Saint Patrick’s Day is a celebration of all things Irish, and that of course means a lot of the colour green.

Green and Formula 1 don’t really have much of a history together; the new engines are a step towards the sport becoming ‘greener’ and in 2008 there were those Bridgestone tyres with green lines painted into the grooves. Other than that though, hues of blue mixed with yellow have been seldom seen, but with our grass-coloured website, we do try our best.

In 2015, it seems that the F1 Strategy Group has had a secret meeting to try and make all the cars silver so it comes as no surprise that we don’t have a green machine on the grid.

And so, it seems only right that on this, the greenest of all days, we celebrate Formula one’s various verdant vehicles of the past.


Vanwall VW5

We begin our celebration way back when you couldn’t tell what colour the car was on TV, because firstly, hardly anyone had one, and also, those that did had to settle for black and white.

This British team disappeared 55 years ago, but still managed to employ three of the sport’s all-time greats: Mike Hawthorn; the first British champion, Sir Stirling Moss; one of the greatest never to be champ, and Colin Chapman, the genius behind Lotus.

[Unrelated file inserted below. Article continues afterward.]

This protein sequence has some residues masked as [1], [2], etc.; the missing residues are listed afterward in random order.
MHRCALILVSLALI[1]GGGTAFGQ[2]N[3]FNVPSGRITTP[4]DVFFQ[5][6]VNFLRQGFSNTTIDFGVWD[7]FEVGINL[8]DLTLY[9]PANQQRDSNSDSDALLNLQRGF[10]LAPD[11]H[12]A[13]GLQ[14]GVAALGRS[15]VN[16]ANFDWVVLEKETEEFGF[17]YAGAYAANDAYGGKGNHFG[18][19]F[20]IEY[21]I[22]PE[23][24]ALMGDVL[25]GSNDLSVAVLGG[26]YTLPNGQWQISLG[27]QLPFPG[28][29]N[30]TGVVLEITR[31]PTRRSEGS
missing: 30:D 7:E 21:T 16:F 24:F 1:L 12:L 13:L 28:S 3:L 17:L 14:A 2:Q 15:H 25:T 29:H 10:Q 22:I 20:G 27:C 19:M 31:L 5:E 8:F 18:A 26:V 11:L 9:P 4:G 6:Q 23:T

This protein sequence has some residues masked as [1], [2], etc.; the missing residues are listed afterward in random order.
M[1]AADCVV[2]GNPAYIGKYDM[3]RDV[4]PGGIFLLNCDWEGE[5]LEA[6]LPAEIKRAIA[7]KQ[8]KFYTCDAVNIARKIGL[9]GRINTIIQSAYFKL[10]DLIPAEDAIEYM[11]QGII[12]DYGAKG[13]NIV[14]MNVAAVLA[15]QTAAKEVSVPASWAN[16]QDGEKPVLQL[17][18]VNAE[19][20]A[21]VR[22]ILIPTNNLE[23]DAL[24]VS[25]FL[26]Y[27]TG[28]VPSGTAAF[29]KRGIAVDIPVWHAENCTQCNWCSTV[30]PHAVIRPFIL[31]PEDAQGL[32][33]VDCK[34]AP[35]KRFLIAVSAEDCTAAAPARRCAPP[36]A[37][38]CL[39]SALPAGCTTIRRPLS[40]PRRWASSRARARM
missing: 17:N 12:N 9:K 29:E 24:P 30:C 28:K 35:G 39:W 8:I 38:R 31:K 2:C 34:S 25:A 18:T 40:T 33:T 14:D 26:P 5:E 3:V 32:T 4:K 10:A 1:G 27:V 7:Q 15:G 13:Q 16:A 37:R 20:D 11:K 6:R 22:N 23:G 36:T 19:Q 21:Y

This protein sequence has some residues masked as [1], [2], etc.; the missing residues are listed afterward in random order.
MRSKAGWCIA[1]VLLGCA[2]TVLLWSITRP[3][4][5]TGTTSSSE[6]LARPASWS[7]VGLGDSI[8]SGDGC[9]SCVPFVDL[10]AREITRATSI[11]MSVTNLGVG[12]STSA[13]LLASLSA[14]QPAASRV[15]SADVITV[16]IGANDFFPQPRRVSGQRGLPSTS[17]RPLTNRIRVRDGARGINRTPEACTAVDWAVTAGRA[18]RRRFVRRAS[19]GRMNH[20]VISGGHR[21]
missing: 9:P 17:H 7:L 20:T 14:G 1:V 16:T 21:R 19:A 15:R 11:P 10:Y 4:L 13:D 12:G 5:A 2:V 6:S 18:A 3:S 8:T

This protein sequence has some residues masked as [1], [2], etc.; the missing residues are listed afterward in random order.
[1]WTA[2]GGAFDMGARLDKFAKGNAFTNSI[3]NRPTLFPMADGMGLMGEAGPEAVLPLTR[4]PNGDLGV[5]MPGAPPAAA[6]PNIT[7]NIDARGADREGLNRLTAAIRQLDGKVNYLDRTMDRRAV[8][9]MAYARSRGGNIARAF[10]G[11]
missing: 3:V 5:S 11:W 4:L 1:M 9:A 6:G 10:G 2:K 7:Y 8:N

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Vanwall’s cars were sometimes known as ‘Green Comets’ in the same way that Mercedes were nicknamed Silver Arrows, and it’s not hard to see why. This is the VW5, the car that brought them their only Constructors’ Championship, in 1958.

Lotus 25 (1962-65)

If you go to your favourite web-based search engine and type in something simple, like ‘Old F1 Car’, you’ll be greeted with scores of images of cylindrical cars with an engine in the middle, and skinny tyres that stick well out from the chassis.

Much like every breed of dog is derived from the wolf, pretty much every F1 car of the mid-late 60s can be traced back to the revolutionary Lotus 25, which was one of the first to feature a monocoque. Before this car, most featured a proper seat, as in, the driver sat upright. It truly changed the sport by necessitating the driver reclining in his seat, something that we still see today.

Jimmy Clark on the way to one of his five British GP wins, a record that still stands. Photo: Cahier Archives
Jimmy Clark on the way to one of his five British GP wins, a record that still stands. Photo: Cahier Archives

Oh yeah, and it looked damn good at the same time!

Lotus 79 (1978-79)

Williams brought the Martini name (and more importantly those lovely blue and red stripes) back to Formula 1 last year, and it made for one of the most popular liveries on the Grid. The drinks company has had a lot of involvement with the sport over the years and sponsored a great many teams, including Lotus. green and old. - Photo: The Cahier Archive